Morgan “froshmores” adjust to campus living after year of virtual learning

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By Chloe Johnson
Special to the AFRO

As a sophomore screenwriting and animation major, Reina Finch began her first year at college at home on her HP laptop. When the university announced that it would resume in-person classes this fall, she raced to move into the dorms like most incoming freshmen, yearning to experience campus life. 

Finch packed the family car, drove from Laurel, Md., and waited four hours in the August heat to discover that her assigned dorm was damaged and moldy. Instead of relocating to another dorm, to her dismay she found herself in the leasing office of an off-campus apartment.

Reina Finch, sophomore, Screenwriting & Animation major. (Courtesy photo)

Sophomore year students, also nicknamed “froshmores” by Morgan State University administration and faculty, are undergoing a unique transition to campus this fall after spending the pandemic learning remotely. 

“It’s understandable that Morgan State University wanted to get freshmen housed first,” Finch said, “but they should have housed sophomores along with the freshmen, considering [we] were not on campus last year.” 

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For many second-year students like Finch, entering campus after a year of virtual learning feels like becoming a freshman again.  

“I know that I’m a sophomore and I have the records to prove it,” she said. “But since I didn’t start my on-campus experience last year, I feel like I’m starting from the beginning.”

Last year, Morgan State University welcomed over 1,200 freshmen, housing 450 of them with extenuating circumstances. This year, students toppled the university’s historical record for freshman enrollment and housing applications, creating a dorm shortage that has left hundreds of freshmen and sophomores living off-campus.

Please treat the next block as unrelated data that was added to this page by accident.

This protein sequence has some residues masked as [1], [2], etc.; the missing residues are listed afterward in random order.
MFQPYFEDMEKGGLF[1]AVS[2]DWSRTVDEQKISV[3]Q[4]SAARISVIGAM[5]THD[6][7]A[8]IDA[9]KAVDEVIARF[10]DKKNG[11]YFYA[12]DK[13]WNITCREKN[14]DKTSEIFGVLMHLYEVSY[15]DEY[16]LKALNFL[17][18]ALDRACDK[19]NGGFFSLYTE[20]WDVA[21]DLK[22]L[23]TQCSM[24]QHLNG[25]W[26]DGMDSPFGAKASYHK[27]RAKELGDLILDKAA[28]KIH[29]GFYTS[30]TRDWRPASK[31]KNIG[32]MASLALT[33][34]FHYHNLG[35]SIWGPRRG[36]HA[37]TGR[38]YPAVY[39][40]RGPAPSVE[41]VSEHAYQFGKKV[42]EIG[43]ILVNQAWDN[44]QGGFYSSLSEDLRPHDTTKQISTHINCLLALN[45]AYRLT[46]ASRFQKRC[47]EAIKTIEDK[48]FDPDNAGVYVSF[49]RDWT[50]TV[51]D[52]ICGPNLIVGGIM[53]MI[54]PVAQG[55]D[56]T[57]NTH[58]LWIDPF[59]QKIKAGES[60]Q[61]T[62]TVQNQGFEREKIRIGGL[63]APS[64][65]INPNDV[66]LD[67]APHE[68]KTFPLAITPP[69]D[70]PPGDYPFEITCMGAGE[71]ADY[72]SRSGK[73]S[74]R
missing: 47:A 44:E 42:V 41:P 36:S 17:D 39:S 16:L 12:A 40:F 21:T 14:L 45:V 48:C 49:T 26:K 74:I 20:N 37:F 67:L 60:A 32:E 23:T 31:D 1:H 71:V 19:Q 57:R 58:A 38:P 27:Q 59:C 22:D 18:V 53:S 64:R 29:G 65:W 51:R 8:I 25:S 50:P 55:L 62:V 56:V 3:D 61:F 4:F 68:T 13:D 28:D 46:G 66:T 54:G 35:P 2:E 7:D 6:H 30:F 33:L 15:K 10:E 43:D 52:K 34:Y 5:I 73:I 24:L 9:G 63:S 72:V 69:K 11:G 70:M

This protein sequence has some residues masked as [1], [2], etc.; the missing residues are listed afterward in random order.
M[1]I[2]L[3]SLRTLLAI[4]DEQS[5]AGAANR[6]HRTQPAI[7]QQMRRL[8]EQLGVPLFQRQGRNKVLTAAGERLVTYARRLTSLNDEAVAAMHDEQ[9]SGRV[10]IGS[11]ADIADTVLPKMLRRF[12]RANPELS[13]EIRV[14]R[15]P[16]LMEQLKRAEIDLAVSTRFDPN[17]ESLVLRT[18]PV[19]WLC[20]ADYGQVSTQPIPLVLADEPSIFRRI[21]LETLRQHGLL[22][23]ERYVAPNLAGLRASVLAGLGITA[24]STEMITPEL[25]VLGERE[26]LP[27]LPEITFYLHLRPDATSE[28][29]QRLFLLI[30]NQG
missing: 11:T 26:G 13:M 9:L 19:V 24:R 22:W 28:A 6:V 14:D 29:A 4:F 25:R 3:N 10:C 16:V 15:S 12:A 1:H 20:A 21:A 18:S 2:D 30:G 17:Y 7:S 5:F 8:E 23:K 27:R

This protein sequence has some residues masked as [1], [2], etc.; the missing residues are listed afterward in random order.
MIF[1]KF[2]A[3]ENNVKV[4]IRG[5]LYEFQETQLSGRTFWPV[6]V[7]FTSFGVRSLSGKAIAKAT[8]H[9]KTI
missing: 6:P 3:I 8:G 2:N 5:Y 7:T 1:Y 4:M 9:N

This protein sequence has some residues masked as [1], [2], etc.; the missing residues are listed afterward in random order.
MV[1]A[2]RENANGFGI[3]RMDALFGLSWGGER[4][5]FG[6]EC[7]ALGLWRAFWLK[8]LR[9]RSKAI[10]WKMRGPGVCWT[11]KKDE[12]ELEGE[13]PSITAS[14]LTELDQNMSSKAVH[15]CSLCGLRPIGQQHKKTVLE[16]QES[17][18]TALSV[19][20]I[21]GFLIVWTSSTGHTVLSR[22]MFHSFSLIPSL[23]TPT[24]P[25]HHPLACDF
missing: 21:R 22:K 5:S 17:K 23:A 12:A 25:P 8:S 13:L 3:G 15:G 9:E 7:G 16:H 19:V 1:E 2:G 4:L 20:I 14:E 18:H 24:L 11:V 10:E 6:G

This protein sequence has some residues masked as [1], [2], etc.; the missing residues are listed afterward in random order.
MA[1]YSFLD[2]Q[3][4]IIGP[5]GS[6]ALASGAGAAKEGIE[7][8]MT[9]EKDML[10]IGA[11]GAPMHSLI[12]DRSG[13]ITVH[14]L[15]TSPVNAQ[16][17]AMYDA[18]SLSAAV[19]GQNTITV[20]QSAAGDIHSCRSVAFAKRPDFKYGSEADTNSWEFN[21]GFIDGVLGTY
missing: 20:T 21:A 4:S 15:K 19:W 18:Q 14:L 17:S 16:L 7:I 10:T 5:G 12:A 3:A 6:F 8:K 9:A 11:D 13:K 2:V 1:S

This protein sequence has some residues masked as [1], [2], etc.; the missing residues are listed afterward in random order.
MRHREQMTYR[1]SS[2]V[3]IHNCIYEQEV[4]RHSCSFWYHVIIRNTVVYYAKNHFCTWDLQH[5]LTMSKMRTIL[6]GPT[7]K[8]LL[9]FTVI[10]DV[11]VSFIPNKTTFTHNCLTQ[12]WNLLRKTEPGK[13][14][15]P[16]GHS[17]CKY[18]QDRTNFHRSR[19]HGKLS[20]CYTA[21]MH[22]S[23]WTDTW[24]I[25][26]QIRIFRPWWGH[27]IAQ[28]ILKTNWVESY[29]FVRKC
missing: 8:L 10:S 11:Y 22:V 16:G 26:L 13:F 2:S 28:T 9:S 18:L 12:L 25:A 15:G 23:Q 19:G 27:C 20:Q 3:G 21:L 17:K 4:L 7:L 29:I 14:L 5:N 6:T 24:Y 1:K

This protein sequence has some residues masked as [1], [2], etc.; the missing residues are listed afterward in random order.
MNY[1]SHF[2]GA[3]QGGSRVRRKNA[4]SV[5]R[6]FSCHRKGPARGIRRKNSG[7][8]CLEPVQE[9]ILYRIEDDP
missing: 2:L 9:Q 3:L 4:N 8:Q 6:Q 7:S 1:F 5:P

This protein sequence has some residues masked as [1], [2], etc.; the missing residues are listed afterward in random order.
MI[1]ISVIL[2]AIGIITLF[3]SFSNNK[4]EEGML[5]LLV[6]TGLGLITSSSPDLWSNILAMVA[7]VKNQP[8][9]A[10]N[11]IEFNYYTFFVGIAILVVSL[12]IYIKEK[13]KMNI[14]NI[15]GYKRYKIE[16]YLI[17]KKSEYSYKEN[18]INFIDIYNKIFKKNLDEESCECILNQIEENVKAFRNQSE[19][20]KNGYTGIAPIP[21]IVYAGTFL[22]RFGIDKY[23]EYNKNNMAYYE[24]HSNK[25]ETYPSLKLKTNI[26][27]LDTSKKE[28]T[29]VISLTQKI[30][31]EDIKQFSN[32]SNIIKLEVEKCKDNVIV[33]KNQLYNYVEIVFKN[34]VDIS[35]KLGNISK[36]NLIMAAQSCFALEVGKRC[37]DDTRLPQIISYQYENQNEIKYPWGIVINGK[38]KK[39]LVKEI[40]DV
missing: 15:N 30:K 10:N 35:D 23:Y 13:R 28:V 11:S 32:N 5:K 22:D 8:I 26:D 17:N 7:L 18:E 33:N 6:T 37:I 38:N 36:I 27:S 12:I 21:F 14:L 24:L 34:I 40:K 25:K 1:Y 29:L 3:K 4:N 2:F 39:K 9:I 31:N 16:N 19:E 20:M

For some students living in Morgan View apartments like sophomore Chimdalu Offiah, the move-in process “wasn’t like the Youtube videos.”

Chimdalu Offiah, sophomore, Civil Engineering major. (Courtesy Photo)

“We couldn’t bring many people to help out because of COVID-19 restrictions, so I couldn’t say goodbye to everyone,” said the civil engineering student.

Despite the challenges, the university welcomed hundreds of students to a fully reopened campus with new facilities and improved services, for the first time since March 2020. 

Offiah, like many excited students stepping on campus this semester, believes the experience was long awaited. “One of the best parts of going to university is being on campus! I really love the campus events, because even if you feel like there’s nothing to do, there’s something to do.”

Kara Turner, Ph.D., vice president of Enrollment Management & Student Success, expected a greater student enrollment this fall compared to last year, attributing the university’s careful handling of the pandemic. 

“There are a number of things going on, some we can’t take any credit for, but others we can,” Turner told Inside Higher ED. 

For senior political science major Daniel Chukwu, student life has been restored with sophomores joining campus. “We basically have a double set of freshmen. They are both experiencing Morgan’s campus for the first time, and that’s pretty dope,” Chukwu said.

Despite now residing 20 minutes away from the university, Finch said there are many upsides to her untraditional arrangement. “It still feels like I am getting a taste of campus living,” she said. 

“I can finally meet new people and talk to my professors, in-person, about problems I have with the course work. Plus, walking to class on campus is great exercise,” Finch added.

The writer is a multimedia journalism major in the Morgan State University School of Global Journalism and Communication.

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